Becoming A Freelance Copywriter: What To Know About Your Contract

You have decided to launch a career as a freelance copywriter. The idea of working for yourself is exciting and allows you to express your creative side for profit. That being said, you have to look at all of this from a business standpoint. You are providing service to a client with every expectation of being paid. It only makes sense to have a contract to protect yourself. This does not mean that your client is unethical, but you should be working under terms that are acceptable to both of you. The contract should have a few common features and you need to know about these so that they are included in the document.

  • An Established Rate of Compensation. This can vary with the type of project, but you ought to have in writing how much the hourly or piece rate is going to be. While you do not want to overprice yourself, you should be sure what you charge covers your expenses with a little extra as a profit margin.

  • Defined Expectations. This covers a few of the procedures you will follow in getting the job done. It would include the number of revisions, the deadlines, and the delivery of the finished product.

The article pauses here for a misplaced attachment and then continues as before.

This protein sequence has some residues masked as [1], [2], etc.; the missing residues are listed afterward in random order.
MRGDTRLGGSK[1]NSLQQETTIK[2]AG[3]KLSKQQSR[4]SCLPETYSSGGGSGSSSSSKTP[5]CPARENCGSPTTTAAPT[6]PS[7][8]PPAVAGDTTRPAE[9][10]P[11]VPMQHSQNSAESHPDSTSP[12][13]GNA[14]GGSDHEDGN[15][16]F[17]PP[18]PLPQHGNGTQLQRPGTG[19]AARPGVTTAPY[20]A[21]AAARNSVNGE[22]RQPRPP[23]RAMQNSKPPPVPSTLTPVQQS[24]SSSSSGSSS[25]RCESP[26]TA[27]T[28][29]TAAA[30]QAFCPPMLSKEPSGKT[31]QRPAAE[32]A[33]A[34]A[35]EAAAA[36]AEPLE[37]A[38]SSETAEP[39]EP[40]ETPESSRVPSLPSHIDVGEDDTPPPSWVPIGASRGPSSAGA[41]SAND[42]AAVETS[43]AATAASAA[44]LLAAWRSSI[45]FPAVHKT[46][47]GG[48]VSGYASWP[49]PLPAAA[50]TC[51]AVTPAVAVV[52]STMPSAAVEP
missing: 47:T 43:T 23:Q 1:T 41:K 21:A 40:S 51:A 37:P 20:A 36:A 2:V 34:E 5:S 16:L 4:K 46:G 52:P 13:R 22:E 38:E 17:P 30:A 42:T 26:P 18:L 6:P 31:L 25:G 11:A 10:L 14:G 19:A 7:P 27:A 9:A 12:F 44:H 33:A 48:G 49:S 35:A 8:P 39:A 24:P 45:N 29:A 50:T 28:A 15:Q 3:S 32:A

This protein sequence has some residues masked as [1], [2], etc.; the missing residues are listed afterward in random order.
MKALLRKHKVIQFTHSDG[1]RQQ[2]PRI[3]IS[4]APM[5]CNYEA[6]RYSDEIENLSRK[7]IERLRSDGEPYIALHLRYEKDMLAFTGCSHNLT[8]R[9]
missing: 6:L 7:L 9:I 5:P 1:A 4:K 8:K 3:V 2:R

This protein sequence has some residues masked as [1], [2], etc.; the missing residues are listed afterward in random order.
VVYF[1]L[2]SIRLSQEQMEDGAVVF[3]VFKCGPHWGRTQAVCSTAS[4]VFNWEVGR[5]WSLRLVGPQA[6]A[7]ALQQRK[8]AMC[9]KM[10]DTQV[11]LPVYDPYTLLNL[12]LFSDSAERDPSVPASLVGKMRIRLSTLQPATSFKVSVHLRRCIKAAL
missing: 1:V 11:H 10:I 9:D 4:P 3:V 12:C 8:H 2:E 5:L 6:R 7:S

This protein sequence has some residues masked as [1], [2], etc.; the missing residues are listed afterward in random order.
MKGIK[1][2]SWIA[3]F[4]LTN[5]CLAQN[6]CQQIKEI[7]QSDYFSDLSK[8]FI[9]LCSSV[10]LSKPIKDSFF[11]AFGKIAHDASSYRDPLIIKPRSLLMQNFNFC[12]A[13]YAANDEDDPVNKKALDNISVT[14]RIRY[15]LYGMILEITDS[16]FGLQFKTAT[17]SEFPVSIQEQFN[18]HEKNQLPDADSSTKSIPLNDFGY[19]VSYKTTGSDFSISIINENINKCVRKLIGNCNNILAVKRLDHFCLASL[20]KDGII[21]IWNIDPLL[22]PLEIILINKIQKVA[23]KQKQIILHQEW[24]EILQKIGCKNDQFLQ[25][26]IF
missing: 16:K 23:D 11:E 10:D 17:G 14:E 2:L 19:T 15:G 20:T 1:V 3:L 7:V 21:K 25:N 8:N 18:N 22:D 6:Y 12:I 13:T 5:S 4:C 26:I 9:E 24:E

• Payment. You specify in this part of the contract how your compensation is going to be submitted to you. This can it be by direct wire to a bank account, or perhaps to a PayPal account you established. You also can indicate when the payment is to be delivered. Something you can do to help a client out is to specify that the payment is to be done by the fifth day of the following month. That way, your client is able to accrue any monthly interest on the sum and you still get your money in a timely fashion.

  • Copyright. Your client will want to have ownership of the finished copy and in the contract, you agree to surrender your ownership in return for prompt payment.

Contracts remove a lot of confusion for freelance person. Both parties know what is expected and when both payment and delivery will occur. There is a sense of security that is much stronger than a verbal agreement or handshake. You want a client’s business, but you also have a right to terms and conditions as well as payment. The contract clarifies everything so that when the signatures are added, the work can commence.

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